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Attack the Singletrack!, Issue #002 -- Are Tubeless Bike Tires Better?
February 17, 2010


Catch the Buzz on Playing in the Dirt

Attack the Singletrack! Issue #002 -- Are Tubeless Bike Tires Better?


Attack the Singletrack brings you mountain bike tips to help you become a better rider and enjoy mountain biking more.

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In this Issue...

1) Tip of the Month -- Click here or scroll down for a great pedaling tip to give you more bang for your buck and prevent you from getting so tired...


2) Are Tubeless Bike Tires Better than Tubed Tires? -- Many mountain bikers are now running tubeless bike tires. Will tubeless tires make you a better mountain biker?

Click here or scroll down to find out if they are a good option for you...


3) What's New on Mountain Bike Buzz -- Click on the links below to learn about new information that has been recently added to the site...

Why I Created Mountain Bike Buzz
- Why I learned to build a website so I can share my passion about mountain biking. My computer tech skills are pretty limited. I would not have been able to build Mountain Bike Buzz without Site Build It...

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Tip of the Month:

Try pedaling in a circular motion rather than only on the downstroke. This allows you to use your glutes, calves, hamstrings, and hip flexors in addition to your quads. You have to have clipless pedals to pedal this way.

In order to improve my stroke and help me see which muscles I needed to use to pedal in a more circular motion, it helped me to try pedaling with one foot while trying to keep tension all the way around the pedal stroke.

Once you master this circular pedaling technique, shift forward in your seat to work your quads more. Shift back to work them less and emphasize your hamstrings and glutes. This will help you stay strong when certain leg muscles get tired.




Are Tubeless Bike Tires Better than Tubed Tires?

If you are frustrated with the amount of pinch flats you are getting and want an option that will allow you to run low tire pressure without the risk of pinch flats, tubeless may be the way to go.

The major advantage of running tubeless bike tires is that they can be run on less air pressure than tubed tires without the risk of getting a pinch flat. Being able to run less air pressure in your tires allows a larger area of the tire to have contact with the ground, which means better traction and control, especially on loose or wet trail conditions and sidehills.

Even though tubeless tires do not get pinch flats, they are still susceptible to puncture flats.

Tubeless tires are not necessarily lighter than tubed tires, in spite of some manufacturer's claims. The reason for this is because the sidewalls need to be thicker since there is no tube to support the tire.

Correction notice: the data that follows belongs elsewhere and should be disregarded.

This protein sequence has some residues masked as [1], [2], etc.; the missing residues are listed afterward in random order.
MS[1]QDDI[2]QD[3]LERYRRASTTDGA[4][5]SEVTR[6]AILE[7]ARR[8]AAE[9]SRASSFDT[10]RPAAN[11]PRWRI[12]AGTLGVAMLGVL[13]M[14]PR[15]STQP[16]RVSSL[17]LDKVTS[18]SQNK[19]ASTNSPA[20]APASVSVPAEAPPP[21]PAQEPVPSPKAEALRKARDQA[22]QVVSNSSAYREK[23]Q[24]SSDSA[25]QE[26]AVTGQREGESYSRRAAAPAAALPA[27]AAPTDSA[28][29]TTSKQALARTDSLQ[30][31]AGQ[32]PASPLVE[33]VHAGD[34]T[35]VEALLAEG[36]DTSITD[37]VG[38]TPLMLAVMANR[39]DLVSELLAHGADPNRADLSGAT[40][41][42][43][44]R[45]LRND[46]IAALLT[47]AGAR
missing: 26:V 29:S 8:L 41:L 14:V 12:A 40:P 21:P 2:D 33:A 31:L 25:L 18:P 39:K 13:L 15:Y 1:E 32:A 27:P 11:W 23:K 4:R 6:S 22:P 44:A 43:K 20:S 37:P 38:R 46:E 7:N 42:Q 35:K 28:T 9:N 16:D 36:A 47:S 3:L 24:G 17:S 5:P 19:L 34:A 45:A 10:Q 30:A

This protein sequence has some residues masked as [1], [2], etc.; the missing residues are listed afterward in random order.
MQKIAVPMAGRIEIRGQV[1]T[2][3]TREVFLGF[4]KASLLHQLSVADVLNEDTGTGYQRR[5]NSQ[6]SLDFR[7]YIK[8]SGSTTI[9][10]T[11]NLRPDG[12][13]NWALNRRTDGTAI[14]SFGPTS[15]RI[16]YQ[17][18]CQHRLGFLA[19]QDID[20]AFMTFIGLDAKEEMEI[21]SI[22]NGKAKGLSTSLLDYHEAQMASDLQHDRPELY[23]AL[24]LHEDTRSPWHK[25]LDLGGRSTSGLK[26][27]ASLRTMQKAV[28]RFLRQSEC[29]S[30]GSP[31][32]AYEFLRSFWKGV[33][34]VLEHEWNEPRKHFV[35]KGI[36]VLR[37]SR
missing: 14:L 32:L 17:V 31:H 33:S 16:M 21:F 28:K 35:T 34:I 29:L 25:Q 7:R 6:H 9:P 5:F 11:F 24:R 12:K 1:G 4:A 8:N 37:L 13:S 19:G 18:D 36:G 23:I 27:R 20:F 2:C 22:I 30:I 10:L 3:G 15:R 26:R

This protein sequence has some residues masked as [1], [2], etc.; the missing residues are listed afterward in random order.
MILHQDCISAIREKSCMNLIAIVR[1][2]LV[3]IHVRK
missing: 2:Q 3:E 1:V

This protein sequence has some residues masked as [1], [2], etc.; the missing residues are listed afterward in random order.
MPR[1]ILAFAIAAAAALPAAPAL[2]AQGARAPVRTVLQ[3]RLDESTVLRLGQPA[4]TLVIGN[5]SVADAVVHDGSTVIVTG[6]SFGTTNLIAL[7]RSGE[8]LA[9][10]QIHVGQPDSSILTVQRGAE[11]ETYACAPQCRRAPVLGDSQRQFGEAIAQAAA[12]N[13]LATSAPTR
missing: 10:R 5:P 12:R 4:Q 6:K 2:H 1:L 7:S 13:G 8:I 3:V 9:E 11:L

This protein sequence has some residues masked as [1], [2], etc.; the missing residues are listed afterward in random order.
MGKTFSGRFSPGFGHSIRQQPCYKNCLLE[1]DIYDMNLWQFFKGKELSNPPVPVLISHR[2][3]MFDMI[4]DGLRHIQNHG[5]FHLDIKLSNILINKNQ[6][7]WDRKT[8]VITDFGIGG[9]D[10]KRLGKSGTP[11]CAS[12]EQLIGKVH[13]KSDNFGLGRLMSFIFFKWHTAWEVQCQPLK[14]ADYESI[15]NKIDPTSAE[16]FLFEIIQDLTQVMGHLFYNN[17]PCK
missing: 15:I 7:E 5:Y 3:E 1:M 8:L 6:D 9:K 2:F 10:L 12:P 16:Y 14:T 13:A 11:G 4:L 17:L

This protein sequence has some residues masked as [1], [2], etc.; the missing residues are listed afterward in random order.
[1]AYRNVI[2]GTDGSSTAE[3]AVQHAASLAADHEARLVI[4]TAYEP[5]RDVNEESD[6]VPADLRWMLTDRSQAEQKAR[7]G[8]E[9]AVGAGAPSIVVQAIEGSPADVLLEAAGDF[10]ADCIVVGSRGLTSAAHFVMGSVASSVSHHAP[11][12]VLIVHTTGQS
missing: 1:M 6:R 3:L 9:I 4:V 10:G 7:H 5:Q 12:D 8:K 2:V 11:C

Tubeless bike tires require no inner tubes and seal directly onto the wheel rim. The tire itself is filled with air like a car tire. Tubeless tires are more difficult to install than traditional tubed tires because an air compressor is needed to seal the tire to the rim. Because of this, you still have to bring a tube and pump on the trail for an emergency fix in case of a flat.

In order to install tubeless tires, the surface of the rim and tire must be clean. Manufacturers do not recommend using tire levers with tubeless tires. Instead, you are supposed to rub soapy water over the bead and manipulate the tire onto the rim. Then, overinflate the tire with a compressor to ensure a good seal is formed. Once it is sealed, let out air to the desired pressure.

UST (Universal Standard for Tubeless) refers to certain standards that companies follow when they manufacture tubeless wheels, rims, and tires. For example, UST tires have thicker sidewalls and beefier beads than tubed tires. Since the tires are heavier, going tubeless does not necessarily mean going lighter.

UST rims are different from regular rims because they don't have holes for the air to leak out and they have a sealed valve stem. They also have deeper ridges to allow the more sturdy bead of a UST tire to have an airtight seal.

A less expensive option than using a UST system is to convert an existing tubed system to tubeless by using a standard tire, a rim strip, and a latex sealant such as Stan's No Tubes. The rim strip seals off the spoke bed and has a valve that sticks out through the valve hole.

Standard tires are generally lighter than UST tires, but they can be damaged more easily because they do not have the reinforced sidewalls that come standard with UST tires. If converting a tubed tire to tubeless, make sure to use one with a thicker sidewall to prevent cuts and tears and provide enough support.

For more tips and information on mountain bike tires and tubes, please visit...
Mountain Bike Tires


Click here to see last month's Attack the Singletrack! for some tips on winter mountain biking.


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